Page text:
In the 1970s, Vitaly Efimov theoretically showed that a wide range of systems from nucleons to atoms could exhibit weakly bound three-body states. Thirty-five years later, these Efimov states were experimentally observed in ultracold cesium atoms where the three bound atoms were all the same. Now, writing in Physical Review Letters, Giovanni Barontini and colleagues at the University of Florence, Italy, and the University of Bonn, Germany, report their observations of Efimov states in ultracold gases containing a mixture of potassium and rubidium, thus extending the experimental envelope to heteronuclear systems.
The first experimental observation of Efimov effects relied on tuning the interatomic interaction with a Feshbach resonace, where the influence of an adjustable external magnetic field alters the energy levels to create a three-body bound state during a collision. To detect the heteronuclear Efimov states, Barontini et al. cooled a mixture of and to a few hundred nanokelvin in an optical dipole trap. After releasing the atoms from the trap, they followed the total number of atoms to track losses by three-body collisions. At specific magnetic field strengths, they observed dips in the atom count showing the resonant formation of bound states. This occured at two field values, one for states and another for states.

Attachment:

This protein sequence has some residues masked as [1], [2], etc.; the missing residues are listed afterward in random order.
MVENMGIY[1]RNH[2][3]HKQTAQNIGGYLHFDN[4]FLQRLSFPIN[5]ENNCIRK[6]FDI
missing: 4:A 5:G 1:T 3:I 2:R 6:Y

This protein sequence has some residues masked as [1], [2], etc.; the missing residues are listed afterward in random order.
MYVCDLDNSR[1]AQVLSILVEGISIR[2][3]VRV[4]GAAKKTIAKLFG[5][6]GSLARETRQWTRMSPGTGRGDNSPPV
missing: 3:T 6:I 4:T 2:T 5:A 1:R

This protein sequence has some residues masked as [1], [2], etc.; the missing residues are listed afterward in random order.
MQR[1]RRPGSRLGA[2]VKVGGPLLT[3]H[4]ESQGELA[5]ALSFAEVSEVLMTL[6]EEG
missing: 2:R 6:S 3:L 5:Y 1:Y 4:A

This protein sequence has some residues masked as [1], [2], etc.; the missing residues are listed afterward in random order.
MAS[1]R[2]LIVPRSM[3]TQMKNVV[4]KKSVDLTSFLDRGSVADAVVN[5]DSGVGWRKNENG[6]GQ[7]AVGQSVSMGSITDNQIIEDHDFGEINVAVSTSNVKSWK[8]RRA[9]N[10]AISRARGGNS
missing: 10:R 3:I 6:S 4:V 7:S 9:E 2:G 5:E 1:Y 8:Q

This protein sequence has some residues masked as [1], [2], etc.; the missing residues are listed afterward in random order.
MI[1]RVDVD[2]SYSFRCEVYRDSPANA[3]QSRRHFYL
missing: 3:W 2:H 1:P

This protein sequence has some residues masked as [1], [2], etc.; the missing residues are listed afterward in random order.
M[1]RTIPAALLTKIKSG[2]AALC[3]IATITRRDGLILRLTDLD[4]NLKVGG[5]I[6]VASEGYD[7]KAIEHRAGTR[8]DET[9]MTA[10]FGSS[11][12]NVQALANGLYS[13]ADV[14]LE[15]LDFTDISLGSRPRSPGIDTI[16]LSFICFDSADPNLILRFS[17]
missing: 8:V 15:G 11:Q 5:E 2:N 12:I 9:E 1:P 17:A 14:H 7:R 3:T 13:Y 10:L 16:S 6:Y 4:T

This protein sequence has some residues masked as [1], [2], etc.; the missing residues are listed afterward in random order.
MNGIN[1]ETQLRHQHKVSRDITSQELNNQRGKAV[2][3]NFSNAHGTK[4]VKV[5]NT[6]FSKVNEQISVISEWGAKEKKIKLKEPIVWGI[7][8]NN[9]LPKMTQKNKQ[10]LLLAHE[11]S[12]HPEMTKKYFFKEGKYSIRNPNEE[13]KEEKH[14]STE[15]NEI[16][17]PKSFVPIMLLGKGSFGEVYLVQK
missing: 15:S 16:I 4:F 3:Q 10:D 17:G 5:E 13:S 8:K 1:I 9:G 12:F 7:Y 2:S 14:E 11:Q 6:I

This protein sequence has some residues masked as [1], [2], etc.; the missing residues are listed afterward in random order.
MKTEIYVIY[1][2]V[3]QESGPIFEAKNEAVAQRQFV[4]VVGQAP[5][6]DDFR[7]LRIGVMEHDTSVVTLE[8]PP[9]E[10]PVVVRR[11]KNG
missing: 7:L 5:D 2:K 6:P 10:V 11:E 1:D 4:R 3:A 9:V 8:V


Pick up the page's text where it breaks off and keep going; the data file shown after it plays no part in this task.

Extending Efimov physics to mixtures of dissimilar atoms may help with the observation of three-body states in a much more difficult setting: nuclear physics. This is the context in which Efimov carried out his original theoretical studies, and the results in atomic systems may be the first step toward observing Efimov physics in nuclei. – David Voss